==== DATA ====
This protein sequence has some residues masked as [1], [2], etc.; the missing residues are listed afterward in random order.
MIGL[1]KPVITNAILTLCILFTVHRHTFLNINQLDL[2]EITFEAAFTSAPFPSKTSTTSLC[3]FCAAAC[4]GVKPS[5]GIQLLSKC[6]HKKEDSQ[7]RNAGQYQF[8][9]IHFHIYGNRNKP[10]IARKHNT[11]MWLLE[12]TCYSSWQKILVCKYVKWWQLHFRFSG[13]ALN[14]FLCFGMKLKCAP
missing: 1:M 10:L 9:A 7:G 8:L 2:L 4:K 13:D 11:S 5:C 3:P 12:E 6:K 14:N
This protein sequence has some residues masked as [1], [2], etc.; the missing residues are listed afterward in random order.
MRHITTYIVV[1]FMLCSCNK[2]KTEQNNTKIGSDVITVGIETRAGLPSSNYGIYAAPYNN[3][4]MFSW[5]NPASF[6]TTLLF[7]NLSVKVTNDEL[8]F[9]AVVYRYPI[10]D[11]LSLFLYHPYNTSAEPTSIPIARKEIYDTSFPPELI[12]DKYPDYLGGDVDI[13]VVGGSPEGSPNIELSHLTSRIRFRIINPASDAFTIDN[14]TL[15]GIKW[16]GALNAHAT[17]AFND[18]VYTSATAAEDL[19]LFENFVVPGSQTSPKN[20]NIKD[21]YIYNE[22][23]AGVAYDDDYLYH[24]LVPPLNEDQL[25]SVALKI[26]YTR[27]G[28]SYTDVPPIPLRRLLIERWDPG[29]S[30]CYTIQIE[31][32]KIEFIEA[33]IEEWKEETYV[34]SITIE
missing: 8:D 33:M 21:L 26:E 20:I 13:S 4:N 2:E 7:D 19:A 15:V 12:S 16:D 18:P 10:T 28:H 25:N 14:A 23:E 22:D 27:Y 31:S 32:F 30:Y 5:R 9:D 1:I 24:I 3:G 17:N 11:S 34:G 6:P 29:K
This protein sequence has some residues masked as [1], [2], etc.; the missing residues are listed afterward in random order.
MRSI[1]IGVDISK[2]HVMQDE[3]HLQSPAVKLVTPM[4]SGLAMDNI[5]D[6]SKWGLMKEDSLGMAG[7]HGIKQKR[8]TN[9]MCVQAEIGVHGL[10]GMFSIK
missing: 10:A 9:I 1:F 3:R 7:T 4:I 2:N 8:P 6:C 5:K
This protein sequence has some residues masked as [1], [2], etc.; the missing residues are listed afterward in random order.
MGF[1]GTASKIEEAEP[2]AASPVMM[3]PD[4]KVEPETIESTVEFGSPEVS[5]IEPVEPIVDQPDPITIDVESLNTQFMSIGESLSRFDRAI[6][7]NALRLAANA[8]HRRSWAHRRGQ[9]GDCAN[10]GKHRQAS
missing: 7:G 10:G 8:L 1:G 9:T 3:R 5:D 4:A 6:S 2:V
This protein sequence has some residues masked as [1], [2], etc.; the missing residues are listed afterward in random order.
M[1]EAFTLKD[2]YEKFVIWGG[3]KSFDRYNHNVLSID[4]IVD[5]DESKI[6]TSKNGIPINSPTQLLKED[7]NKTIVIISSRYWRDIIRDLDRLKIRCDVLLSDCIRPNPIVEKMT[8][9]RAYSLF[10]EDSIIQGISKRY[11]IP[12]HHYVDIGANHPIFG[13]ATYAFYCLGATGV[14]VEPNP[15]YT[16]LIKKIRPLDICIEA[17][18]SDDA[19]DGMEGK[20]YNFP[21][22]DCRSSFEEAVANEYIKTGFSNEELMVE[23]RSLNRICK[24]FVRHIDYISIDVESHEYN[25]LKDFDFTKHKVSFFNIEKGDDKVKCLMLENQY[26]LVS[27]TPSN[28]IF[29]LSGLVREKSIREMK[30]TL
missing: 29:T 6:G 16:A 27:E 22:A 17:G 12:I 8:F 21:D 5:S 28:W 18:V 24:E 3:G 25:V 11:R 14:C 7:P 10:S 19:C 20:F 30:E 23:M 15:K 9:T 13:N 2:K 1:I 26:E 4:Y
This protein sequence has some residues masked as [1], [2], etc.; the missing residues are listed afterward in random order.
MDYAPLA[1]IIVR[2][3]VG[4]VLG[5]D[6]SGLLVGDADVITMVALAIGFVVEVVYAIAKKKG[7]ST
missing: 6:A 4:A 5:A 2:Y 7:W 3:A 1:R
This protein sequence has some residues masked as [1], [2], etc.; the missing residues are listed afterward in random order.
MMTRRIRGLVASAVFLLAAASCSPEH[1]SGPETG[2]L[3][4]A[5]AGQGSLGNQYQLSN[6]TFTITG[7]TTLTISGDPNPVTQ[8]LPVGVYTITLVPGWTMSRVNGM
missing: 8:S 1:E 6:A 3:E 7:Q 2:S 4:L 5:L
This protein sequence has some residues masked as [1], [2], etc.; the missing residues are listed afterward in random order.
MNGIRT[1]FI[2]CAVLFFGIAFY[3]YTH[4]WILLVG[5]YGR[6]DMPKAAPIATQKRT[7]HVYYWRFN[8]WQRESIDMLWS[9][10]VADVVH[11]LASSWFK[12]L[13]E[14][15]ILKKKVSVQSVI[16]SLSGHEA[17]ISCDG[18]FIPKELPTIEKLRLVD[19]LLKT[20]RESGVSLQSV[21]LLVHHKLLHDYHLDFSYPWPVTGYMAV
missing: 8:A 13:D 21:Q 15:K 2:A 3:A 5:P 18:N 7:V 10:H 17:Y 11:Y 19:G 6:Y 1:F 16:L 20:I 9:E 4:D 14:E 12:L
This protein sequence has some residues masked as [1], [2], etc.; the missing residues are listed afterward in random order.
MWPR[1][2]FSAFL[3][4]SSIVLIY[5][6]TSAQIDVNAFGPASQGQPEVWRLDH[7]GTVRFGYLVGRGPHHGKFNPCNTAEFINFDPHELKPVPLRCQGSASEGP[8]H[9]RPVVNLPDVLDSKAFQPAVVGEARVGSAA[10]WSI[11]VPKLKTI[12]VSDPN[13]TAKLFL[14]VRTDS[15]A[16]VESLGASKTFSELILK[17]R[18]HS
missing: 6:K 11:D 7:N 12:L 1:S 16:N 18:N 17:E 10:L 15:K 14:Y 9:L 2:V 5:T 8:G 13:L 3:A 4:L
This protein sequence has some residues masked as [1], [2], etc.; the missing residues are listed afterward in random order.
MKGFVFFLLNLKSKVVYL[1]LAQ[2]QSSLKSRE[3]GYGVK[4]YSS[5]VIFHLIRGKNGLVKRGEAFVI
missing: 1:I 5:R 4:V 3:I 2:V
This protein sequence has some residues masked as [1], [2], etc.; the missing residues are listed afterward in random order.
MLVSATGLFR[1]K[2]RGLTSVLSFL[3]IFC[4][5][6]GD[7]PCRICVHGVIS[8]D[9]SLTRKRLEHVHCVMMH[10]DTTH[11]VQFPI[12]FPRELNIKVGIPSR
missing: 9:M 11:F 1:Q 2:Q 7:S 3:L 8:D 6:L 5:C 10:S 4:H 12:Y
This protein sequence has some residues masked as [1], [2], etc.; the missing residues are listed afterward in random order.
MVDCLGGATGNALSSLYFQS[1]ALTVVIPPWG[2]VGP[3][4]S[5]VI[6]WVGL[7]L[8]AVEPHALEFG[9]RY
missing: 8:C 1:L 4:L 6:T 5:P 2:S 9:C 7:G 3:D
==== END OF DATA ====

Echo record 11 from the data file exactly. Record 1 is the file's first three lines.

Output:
This protein sequence has some residues masked as [1], [2], etc.; the missing residues are listed afterward in random order.
MLVSATGLFR[1]K[2]RGLTSVLSFL[3]IFC[4][5][6]GD[7]PCRICVHGVIS[8]D[9]SLTRKRLEHVHCVMMH[10]DTTH[11]VQFPI[12]FPRELNIKVGIPSR
missing: 9:M 11:F 1:Q 2:Q 7:S 3:L 8:D 6:L 5:C 10:S 4:H 12:Y